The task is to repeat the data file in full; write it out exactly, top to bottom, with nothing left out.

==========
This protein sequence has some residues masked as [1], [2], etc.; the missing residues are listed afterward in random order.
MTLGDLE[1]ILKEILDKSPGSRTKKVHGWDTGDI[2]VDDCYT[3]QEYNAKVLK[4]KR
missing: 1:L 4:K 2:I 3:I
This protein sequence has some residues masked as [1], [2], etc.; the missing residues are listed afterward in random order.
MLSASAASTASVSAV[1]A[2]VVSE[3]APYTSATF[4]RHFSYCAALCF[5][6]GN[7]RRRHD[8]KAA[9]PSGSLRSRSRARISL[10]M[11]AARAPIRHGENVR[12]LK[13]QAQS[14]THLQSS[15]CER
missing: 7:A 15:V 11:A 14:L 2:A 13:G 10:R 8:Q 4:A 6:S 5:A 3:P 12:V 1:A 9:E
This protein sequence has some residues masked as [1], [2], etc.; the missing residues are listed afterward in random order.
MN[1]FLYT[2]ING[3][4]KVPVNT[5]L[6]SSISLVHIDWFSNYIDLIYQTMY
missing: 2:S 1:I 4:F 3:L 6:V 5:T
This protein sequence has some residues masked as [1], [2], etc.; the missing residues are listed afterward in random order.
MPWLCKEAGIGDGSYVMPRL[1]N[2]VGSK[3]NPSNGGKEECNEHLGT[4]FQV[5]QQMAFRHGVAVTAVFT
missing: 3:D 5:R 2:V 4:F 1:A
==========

This protein sequence has some residues masked as [1], [2], etc.; the missing residues are listed afterward in random order.
MTLGDLE[1]ILKEILDKSPGSRTKKVHGWDTGDI[2]VDDCYT[3]QEYNAKVLK[4]KR
missing: 1:L 4:K 2:I 3:I
This protein sequence has some residues masked as [1], [2], etc.; the missing residues are listed afterward in random order.
MLSASAASTASVSAV[1]A[2]VVSE[3]APYTSATF[4]RHFSYCAALCF[5][6]GN[7]RRRHD[8]KAA[9]PSGSLRSRSRARISL[10]M[11]AARAPIRHGENVR[12]LK[13]QAQS[14]THLQSS[15]CER
missing: 7:A 15:V 11:A 14:L 2:A 13:G 10:R 8:Q 4:A 6:S 5:A 3:P 12:V 1:A 9:E
This protein sequence has some residues masked as [1], [2], etc.; the missing residues are listed afterward in random order.
MN[1]FLYT[2]ING[3][4]KVPVNT[5]L[6]SSISLVHIDWFSNYIDLIYQTMY
missing: 2:S 1:I 4:F 3:L 6:V 5:T
This protein sequence has some residues masked as [1], [2], etc.; the missing residues are listed afterward in random order.
MPWLCKEAGIGDGSYVMPRL[1]N[2]VGSK[3]NPSNGGKEECNEHLGT[4]FQV[5]QQMAFRHGVAVTAVFT
missing: 3:D 5:R 2:V 4:F 1:A